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Using Misdirection in Scares
By David Ruzicka


Ask any Haunted Attraction designer the best way to set up a startle and he will probably tell you to use misdirection, the deliberate act of forcing your haunt's patrons to focus their attention on an object or event to draw their senses away from the actual scare. In doing so, you have them exactly how and where you want them: feeling that anxious anticipation, knowing that something is about to happen, but expecting it to come from the wrong direction. This gives you a great advantage in providing an effective scare.

Misdirection is essentially a distraction or diversion. By creating this diversion, you allow your actors (or automated scares) the ability to catch your patron by surprise. There are a number of ways to create the distraction. To find the tactic that is best for you may be as simple as deciding upon which of their senses you wish to attack.

You can work against their sense of sight; using a sudden movement can distract a guest. This movement can come in the form of an actor baiting the unsuspecting patrons, or it can be an automated device or animatronic. An object as simple as a ceiling fan can be a distraction to a visitor who is already in a heightened state of awareness. Using a display or prop that catches peoples' attention is another way to misdirect guests using their sense of sight. This could be as spectacular as an expensive animatronic, or as simple as a detailed static scene. In some cases, sight misdirection can also be done using a simple flash of light.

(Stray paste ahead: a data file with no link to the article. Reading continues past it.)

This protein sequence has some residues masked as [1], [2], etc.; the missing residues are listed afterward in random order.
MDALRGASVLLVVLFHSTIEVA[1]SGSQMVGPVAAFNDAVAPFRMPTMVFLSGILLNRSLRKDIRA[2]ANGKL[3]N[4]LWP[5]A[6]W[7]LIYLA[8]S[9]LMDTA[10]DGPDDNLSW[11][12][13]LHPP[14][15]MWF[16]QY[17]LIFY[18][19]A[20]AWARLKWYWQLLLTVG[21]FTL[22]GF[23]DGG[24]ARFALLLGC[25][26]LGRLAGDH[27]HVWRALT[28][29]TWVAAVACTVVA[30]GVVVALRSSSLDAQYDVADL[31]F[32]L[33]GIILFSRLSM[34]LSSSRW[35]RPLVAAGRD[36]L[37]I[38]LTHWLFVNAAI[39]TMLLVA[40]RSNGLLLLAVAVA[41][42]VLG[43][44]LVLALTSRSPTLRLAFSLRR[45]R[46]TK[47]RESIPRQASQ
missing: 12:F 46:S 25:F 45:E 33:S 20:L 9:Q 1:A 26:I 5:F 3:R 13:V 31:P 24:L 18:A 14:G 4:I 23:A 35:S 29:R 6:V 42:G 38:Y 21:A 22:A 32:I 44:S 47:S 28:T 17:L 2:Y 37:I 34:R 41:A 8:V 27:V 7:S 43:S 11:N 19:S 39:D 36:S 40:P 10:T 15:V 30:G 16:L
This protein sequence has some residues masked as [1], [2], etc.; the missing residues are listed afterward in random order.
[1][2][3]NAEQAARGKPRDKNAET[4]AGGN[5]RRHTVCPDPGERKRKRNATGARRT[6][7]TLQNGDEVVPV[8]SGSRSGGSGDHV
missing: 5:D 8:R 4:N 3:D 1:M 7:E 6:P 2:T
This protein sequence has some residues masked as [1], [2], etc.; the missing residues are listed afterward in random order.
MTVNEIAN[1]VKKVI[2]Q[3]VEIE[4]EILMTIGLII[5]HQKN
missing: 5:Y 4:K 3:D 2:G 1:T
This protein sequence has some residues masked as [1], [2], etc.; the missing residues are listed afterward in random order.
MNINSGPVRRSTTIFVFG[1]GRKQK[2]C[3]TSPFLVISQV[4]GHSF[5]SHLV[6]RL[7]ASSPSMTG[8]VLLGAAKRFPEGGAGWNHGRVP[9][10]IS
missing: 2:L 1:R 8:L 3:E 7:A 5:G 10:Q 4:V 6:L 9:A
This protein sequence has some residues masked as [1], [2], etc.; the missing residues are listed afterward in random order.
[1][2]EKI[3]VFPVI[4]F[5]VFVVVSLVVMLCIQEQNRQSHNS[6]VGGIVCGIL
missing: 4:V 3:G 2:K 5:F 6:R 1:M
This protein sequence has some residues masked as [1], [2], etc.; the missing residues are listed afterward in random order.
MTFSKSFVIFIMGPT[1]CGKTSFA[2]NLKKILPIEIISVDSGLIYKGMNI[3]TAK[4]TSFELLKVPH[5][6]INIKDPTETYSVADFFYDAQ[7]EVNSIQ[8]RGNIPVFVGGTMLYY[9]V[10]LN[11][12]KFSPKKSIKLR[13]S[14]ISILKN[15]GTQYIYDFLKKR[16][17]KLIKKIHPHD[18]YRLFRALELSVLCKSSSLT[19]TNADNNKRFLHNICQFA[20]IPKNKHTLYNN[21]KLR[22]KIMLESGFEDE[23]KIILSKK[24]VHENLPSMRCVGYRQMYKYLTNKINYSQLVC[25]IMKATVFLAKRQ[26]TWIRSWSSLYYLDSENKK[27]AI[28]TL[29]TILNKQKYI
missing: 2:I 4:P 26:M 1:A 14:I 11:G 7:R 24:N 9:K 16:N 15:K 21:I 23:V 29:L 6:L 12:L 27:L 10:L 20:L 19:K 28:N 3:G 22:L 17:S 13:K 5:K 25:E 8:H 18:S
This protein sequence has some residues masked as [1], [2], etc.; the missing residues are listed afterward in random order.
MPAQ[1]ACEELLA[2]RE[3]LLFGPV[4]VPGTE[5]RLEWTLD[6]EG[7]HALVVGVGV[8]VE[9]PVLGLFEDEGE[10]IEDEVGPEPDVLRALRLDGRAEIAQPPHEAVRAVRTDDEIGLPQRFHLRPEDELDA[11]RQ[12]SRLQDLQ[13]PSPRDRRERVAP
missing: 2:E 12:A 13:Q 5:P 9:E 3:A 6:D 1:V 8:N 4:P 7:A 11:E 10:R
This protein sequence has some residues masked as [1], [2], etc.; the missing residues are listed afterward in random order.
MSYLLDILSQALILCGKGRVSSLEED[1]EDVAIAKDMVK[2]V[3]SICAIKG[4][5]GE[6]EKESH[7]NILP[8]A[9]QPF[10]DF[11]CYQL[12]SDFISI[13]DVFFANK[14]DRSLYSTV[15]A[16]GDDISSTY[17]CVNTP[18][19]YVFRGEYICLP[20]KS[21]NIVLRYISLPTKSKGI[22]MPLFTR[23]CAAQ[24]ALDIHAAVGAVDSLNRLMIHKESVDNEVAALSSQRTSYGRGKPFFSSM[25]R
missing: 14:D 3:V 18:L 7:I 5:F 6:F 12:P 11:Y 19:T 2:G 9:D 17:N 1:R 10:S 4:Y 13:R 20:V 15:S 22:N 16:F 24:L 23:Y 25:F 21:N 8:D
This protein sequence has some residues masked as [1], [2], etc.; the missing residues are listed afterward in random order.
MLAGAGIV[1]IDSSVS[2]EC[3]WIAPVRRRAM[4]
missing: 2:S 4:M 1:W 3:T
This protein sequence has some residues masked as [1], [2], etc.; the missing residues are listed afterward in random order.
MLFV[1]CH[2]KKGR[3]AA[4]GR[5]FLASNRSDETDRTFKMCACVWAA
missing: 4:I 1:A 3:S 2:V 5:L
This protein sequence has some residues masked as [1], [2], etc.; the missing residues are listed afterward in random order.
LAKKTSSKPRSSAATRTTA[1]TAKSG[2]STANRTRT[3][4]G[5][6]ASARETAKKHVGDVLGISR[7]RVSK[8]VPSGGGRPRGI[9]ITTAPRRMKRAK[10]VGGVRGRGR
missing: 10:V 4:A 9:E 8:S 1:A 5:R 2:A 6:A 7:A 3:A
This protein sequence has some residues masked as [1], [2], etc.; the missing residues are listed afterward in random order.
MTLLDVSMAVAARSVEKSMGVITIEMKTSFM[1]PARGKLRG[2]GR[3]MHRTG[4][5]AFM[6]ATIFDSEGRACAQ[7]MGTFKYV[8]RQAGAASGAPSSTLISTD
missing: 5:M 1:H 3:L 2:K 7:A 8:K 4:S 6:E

Sound is another effective way of using misdirection. A noise, such as a bang or a voice coming from the left will cause them to look left so that the scare can be launched from another direction. Disorientation is another opportunity for misdirection. You can take advantage of your patrons' confusion to execute the startle. However, patrons who are too disoriented can have a negative effect on your haunt's throughput, causing undesired side effects.

An actor or guide can also help with misdirection. If your actor points at something, or tells the guests to look at something, they will, providing a great chance to strike. Easy to read signs can create a form of misdirection as well. This method plays against the patron's sense of trust.

You can use your patrons' sense of curiosity against them as well. In a "Kitchen" scene there could be a refrigerator with its door slightly ajar. Inside is a pizza, just visible to passing patrons. Sure enough, one person in each group will open that refrigerator to look at the pizza just as the scare is launched from the "cabinets" beside the refrigerator.

Any of these examples can be transformed to suit a specific use. Use your imagination and a touch of illusion, and you will come up with countless ways of misdirecting your patrons and can deliver more effective scares because of it.

David Ruzicka has been the head designer and operator of MacGregor Down's Country Club's Gryffon Manor in Cary,NC for 13 years. He can be contacted at druzicka@nc.rr.com.

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